There are more than 15 various extremist groups based in Damascus, ranging from the small, secular Palestinian-backed PFLP to both Sunni and Shiite Islamic fundamentalist groups.
There's Hezbollah, the largest and best-armed militia in the world. It's financed by Iran and supported and used by Syria as a proxy army inside Lebanon. Since last year's war with Israel, it's also been hailed as a legitimate resistance movement in the Arab and Muslim world.
The largest group based in Syria is Hamas, whose Islamist Green Revolution swept to power in Palestinian elections last year and then seized control of the Gaza Strip after ousting the Fatah forces in violent street battles.
"Why do you think the Syrian government has offered such strong and public support of Hamas?" Couric asks.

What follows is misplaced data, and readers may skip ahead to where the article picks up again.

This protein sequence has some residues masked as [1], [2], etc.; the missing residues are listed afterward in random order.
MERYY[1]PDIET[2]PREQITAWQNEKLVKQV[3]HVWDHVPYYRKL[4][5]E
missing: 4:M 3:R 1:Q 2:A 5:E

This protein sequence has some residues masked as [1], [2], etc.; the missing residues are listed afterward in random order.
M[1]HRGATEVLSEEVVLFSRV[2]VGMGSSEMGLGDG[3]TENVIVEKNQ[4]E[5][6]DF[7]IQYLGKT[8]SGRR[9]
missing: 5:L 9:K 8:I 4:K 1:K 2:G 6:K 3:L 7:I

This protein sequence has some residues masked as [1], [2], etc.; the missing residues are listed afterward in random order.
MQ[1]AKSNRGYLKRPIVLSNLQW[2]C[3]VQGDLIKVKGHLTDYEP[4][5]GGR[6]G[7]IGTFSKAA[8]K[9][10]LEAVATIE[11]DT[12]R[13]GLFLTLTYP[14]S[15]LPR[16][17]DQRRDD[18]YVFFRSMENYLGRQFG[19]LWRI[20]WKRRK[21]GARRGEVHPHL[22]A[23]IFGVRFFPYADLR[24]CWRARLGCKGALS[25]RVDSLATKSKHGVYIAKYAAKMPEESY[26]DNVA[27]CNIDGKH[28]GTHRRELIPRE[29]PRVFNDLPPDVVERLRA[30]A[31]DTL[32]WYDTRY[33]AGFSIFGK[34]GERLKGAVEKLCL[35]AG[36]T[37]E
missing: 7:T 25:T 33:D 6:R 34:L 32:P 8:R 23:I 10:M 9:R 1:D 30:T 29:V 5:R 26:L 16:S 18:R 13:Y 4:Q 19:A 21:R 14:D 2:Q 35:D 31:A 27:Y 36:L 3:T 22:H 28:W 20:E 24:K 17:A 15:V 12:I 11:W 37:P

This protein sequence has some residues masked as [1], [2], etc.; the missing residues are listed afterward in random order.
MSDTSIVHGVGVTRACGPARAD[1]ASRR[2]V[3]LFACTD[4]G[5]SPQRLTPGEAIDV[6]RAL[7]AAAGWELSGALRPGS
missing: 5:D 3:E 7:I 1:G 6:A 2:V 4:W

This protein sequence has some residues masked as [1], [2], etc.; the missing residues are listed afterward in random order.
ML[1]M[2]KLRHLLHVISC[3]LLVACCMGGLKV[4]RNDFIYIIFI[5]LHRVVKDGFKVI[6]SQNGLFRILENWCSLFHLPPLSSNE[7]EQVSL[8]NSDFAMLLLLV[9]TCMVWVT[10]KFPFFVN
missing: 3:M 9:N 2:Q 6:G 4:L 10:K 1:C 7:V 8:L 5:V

"We're facing the same problem, the same enemy," Marzouk says.
"Israel?" asks Couric.
"Yes, of course, Israel
Marzouk now operates from Damascus, where he directs much of the group's activities inside the Palestinian territories.
For people like Marzouk, Damascus is a safe haven where extremist leaders are granted diplomatic immunity along with channels for arms smuggling, banking and logistical support. It's a place where the three allies in the struggle against Israel and America are everywhere on display.
But most threatening of all to the U.S. are the hundreds of al Qaeda foreign fighters recruited throughout the Arab world who travel to Damascus, where they are met and escorted across the Iraq border to become human bombs.
"Syria has played a decisive role in frustrating the American project in Iraq in helping the resistance and the insurgency in Iraq, in bleeding forces in Iraq," says Sarah Lawrence College professor Fawaz Gerges.
Charged with fueling extremist fires to the east in Iraq, to the west in Lebanon, and to the south in Israel, President Assad has become one of the region's greatest jugglers. But it is a game that has left him increasingly isolated and dependent on Iran - his one strategic ally in the region.